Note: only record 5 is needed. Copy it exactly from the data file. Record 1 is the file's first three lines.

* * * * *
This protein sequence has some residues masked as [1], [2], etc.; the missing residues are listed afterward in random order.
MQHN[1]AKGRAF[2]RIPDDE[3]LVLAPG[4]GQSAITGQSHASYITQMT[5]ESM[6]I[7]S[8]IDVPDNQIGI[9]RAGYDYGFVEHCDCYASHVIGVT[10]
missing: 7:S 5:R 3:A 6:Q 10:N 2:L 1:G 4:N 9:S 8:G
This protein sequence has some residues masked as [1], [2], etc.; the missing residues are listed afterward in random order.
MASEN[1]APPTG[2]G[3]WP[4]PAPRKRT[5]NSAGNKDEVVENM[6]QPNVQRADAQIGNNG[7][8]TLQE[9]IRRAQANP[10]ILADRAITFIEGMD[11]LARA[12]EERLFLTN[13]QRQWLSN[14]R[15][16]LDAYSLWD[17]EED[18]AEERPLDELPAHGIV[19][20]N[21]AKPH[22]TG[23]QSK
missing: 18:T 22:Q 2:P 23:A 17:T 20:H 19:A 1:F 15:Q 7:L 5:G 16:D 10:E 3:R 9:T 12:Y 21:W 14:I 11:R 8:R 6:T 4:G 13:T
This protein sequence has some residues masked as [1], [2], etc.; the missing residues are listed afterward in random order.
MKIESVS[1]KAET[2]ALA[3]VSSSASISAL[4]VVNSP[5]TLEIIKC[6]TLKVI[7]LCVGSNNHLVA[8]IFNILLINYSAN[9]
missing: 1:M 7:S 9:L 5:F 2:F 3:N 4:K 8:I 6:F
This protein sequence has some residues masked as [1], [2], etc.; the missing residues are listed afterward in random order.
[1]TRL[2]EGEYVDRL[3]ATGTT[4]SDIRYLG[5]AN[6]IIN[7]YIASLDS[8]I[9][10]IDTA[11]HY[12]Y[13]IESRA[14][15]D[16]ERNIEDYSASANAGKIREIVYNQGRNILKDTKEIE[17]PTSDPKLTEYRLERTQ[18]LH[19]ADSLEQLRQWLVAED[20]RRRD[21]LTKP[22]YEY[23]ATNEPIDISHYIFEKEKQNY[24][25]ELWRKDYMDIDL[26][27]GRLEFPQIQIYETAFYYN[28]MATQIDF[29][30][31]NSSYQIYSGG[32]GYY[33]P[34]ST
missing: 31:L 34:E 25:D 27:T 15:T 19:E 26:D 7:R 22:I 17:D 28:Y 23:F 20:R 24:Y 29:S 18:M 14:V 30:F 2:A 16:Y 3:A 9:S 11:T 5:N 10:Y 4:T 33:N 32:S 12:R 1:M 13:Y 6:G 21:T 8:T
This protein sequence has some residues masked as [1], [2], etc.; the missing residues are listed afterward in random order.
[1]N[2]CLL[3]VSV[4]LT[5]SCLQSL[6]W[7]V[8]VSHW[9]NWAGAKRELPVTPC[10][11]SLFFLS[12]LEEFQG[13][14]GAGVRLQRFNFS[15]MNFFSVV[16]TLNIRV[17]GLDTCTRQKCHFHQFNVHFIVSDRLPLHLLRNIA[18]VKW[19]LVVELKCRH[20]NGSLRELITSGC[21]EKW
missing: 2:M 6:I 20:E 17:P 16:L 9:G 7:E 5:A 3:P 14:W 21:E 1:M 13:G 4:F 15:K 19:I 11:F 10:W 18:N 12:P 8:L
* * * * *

This protein sequence has some residues masked as [1], [2], etc.; the missing residues are listed afterward in random order.
[1]N[2]CLL[3]VSV[4]LT[5]SCLQSL[6]W[7]V[8]VSHW[9]NWAGAKRELPVTPC[10][11]SLFFLS[12]LEEFQG[13][14]GAGVRLQRFNFS[15]MNFFSVV[16]TLNIRV[17]GLDTCTRQKCHFHQFNVHFIVSDRLPLHLLRNIA[18]VKW[19]LVVELKCRH[20]NGSLRELITSGC[21]EKW
missing: 2:M 6:I 20:E 17:P 16:L 9:G 7:E 5:A 3:P 14:W 21:E 1:M 13:G 4:F 15:K 19:I 11:F 10:W 18:N 12:P 8:L